Raise skill level of aides with certificate course
Your agency can make $$$$ with outreach training
A Maryland clinical supervisor thought it made good sense: She could improve her own home care agency’s pool of potential aides, provide a service and outreach to the community, and make her agency a tidy profit.
Holy Cross HomeCare of Silver Spring, MD, began using the National Certification Program of the nonprofit Foundation for Hospice and Homecare of Washington, DC, to develop skills of potential home health aide employees.
The program also gave Holy Cross another opportunity to provide community service. "Anything we can do to promote people getting jobs and helping the community in general, we’ll try to do," says Bobbi Whatman, RN, clinical supervisor of Holy Cross, which is a department of Holy Cross Hospital of Silver Spring, MD, and conducts 75,000 visits a year in the metropolitan District of Columbia area.
Whatman bought the course materials and recruited a home care registered nurse to teach the course. Then she advertised the program in a local newspaper. Students were charged $450 each, and the agency made a profit of $1,500 to $2,000.
So far, Holy Cross has offered the certification program twice since April, and the agency has hired eight graduates of the course.
The profit wasn’t as important as how the program gave the agency a better-qualified pool of job applicants, Whatman says.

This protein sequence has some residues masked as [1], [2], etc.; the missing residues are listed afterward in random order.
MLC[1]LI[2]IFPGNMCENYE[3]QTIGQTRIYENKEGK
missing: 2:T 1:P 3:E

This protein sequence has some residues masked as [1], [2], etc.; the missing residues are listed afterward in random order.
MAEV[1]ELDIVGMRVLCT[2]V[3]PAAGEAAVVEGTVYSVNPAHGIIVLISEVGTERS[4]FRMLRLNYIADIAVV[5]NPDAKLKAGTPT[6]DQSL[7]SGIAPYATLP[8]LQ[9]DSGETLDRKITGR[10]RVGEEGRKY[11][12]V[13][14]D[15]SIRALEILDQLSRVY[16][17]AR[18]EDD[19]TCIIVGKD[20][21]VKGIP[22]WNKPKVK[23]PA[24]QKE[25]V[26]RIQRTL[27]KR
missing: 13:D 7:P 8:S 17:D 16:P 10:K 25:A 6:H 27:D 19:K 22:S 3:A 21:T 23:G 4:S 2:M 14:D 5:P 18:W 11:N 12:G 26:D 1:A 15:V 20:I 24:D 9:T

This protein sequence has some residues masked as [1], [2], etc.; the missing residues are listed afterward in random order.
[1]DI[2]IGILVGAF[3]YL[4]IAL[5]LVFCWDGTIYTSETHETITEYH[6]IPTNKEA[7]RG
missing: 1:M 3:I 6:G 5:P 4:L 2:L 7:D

"What I loved about this is that we needed additional staff," Whatman says. "You’re working with these students for a month or two months, and you have time to evaluate them: Were they on time to class? Were they prepared? Did they interact with others appropriately?
"It’s an excellent way to evaluate how people will perform and work with clients."
Another benefit is the program provides a special certificate to all aides who pass the course. The certification program gives agencies documentation that their aides are being trained professionally and meet all federal standards.
This may be especially useful when agencies need good public relations such as when the media attacks the home care industry as having inadequate training and educational standards. This criticism has cropped up recently in national newspaper articles and television news investigations.
Last November, USA Today published a series of articles that highlighted aides who abused clients and stole from them. The articles blamed the abuses on home care agencies and federal regulators, who, the articles declared, provide too little screening and training of home care aides.
But this isn’t a problem at Holy Cross. Whatman said the agency’s training program was so successful that plans to expand it include special pediatric and restorative training for aides.
The clinical supervisor offers these tips on how other agencies can set up a similar course:
1. Take advantage of the training material offered by the Foundation for Hospice and Homecare.
Whatman ordered the foundation’s A Model Curriculum and Teaching Guide for the Instruction of the Home Care Aide. The program is designed to be taught in 75 hours with 60 hours of classroom instruction and 15 hours of field practice.
The course also uses a skills demonstration checklist and a written exam that is scored by the foundation.